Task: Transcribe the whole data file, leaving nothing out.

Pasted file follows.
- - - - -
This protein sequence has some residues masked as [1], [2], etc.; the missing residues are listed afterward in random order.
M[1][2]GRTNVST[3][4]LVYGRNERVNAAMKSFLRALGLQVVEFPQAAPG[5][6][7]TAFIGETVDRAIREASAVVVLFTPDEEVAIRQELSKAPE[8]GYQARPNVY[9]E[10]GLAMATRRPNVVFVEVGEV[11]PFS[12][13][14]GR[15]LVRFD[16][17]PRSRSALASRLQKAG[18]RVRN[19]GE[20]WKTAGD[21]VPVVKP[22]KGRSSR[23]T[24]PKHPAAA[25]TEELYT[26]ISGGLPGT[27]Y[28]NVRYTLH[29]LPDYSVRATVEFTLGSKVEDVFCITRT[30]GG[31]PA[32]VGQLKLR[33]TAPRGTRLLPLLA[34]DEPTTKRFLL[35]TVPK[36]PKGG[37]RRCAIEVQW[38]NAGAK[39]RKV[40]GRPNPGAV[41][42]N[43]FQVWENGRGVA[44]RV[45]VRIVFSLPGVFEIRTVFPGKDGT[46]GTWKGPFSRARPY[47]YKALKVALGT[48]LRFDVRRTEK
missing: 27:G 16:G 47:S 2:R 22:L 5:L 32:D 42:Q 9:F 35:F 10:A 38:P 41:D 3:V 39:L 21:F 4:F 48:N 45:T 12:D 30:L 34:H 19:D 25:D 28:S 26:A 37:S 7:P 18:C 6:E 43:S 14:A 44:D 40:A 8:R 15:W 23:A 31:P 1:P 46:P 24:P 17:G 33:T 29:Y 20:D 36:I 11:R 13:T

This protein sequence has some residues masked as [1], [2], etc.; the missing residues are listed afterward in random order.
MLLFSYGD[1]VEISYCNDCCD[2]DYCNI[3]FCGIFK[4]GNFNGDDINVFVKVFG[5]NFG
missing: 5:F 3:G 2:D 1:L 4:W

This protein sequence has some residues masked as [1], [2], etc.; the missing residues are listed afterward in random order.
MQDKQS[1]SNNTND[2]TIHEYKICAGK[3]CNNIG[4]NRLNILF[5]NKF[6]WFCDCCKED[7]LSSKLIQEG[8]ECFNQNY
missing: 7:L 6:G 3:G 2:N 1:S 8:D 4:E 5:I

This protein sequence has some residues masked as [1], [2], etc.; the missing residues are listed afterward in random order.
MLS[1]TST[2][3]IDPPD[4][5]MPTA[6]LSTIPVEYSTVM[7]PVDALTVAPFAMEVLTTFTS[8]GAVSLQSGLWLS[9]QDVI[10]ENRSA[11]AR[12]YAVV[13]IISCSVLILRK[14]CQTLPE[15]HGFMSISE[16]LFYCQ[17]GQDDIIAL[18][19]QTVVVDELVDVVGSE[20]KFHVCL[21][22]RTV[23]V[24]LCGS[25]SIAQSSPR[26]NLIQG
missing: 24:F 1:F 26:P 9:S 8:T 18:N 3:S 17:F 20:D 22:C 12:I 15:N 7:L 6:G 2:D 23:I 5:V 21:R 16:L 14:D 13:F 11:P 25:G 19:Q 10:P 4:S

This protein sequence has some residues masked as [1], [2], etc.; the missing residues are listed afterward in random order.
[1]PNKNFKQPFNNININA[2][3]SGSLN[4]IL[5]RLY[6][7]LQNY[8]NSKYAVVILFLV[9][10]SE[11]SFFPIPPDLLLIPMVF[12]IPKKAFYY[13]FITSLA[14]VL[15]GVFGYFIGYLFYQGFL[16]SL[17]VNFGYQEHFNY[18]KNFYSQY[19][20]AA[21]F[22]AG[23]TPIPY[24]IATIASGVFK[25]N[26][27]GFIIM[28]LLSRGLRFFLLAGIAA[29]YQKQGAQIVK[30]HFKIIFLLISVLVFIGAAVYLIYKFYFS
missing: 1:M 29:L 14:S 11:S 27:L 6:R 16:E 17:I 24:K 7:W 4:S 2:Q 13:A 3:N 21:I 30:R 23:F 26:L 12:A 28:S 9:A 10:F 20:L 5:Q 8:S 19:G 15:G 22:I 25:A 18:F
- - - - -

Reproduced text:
This protein sequence has some residues masked as [1], [2], etc.; the missing residues are listed afterward in random order.
M[1][2]GRTNVST[3][4]LVYGRNERVNAAMKSFLRALGLQVVEFPQAAPG[5][6][7]TAFIGETVDRAIREASAVVVLFTPDEEVAIRQELSKAPE[8]GYQARPNVY[9]E[10]GLAMATRRPNVVFVEVGEV[11]PFS[12][13][14]GR[15]LVRFD[16][17]PRSRSALASRLQKAG[18]RVRN[19]GE[20]WKTAGD[21]VPVVKP[22]KGRSSR[23]T[24]PKHPAAA[25]TEELYT[26]ISGGLPGT[27]Y[28]NVRYTLH[29]LPDYSVRATVEFTLGSKVEDVFCITRT[30]GG[31]PA[32]VGQLKLR[33]TAPRGTRLLPLLA[34]DEPTTKRFLL[35]TVPK[36]PKGG[37]RRCAIEVQW[38]NAGAK[39]RKV[40]GRPNPGAV[41][42]N[43]FQVWENGRGVA[44]RV[45]VRIVFSLPGVFEIRTVFPGKDGT[46]GTWKGPFSRARPY[47]YKALKVALGT[48]LRFDVRRTEK
missing: 27:G 16:G 47:S 2:R 22:L 5:L 32:D 42:Q 9:F 35:F 10:A 38:P 41:D 3:V 39:L 21:F 4:F 48:N 45:T 12:D 30:L 34:H 19:D 25:D 28:S 26:A 37:S 7:P 18:C 6:E 43:S 14:A 44:D 40:A 8:R 15:W 23:A 31:P 1:P 46:P 24:P 17:G 33:T 29:Y 20:D 36:I 11:R 13:T

This protein sequence has some residues masked as [1], [2], etc.; the missing residues are listed afterward in random order.
MLLFSYGD[1]VEISYCNDCCD[2]DYCNI[3]FCGIFK[4]GNFNGDDINVFVKVFG[5]NFG
missing: 5:F 3:G 2:D 1:L 4:W

This protein sequence has some residues masked as [1], [2], etc.; the missing residues are listed afterward in random order.
MQDKQS[1]SNNTND[2]TIHEYKICAGK[3]CNNIG[4]NRLNILF[5]NKF[6]WFCDCCKED[7]LSSKLIQEG[8]ECFNQNY
missing: 7:L 6:G 3:G 2:N 1:S 8:D 4:E 5:I

This protein sequence has some residues masked as [1], [2], etc.; the missing residues are listed afterward in random order.
MLS[1]TST[2][3]IDPPD[4][5]MPTA[6]LSTIPVEYSTVM[7]PVDALTVAPFAMEVLTTFTS[8]GAVSLQSGLWLS[9]QDVI[10]ENRSA[11]AR[12]YAVV[13]IISCSVLILRK[14]CQTLPE[15]HGFMSISE[16]LFYCQ[17]GQDDIIAL[18][19]QTVVVDELVDVVGSE[20]KFHVCL[21][22]RTV[23]V[24]LCGS[25]SIAQSSPR[26]NLIQG
missing: 24:F 1:F 26:P 9:S 8:T 18:N 3:S 17:F 20:D 22:C 12:I 15:N 7:L 6:G 2:D 23:I 5:V 21:R 16:L 14:D 13:F 11:P 25:G 19:Q 10:P 4:S

This protein sequence has some residues masked as [1], [2], etc.; the missing residues are listed afterward in random order.
[1]PNKNFKQPFNNININA[2][3]SGSLN[4]IL[5]RLY[6][7]LQNY[8]NSKYAVVILFLV[9][10]SE[11]SFFPIPPDLLLIPMVF[12]IPKKAFYY[13]FITSLA[14]VL[15]GVFGYFIGYLFYQGFL[16]SL[17]VNFGYQEHFNY[18]KNFYSQY[19][20]AA[21]F[22]AG[23]TPIPY[24]IATIASGVFK[25]N[26][27]GFIIM[28]LLSRGLRFFLLAGIAA[29]YQKQGAQIVK[30]HFKIIFLLISVLVFIGAAVYLIYKFYFS
missing: 1:M 29:L 14:S 11:S 27:L 6:R 16:E 17:I 24:K 7:W 4:S 2:Q 13:A 3:N 21:I 30:R 23:F 26:L 12:A 28:S 9:A 10:F 20:L 5:Q 8:S 19:G 15:G 22:I 25:A 18:F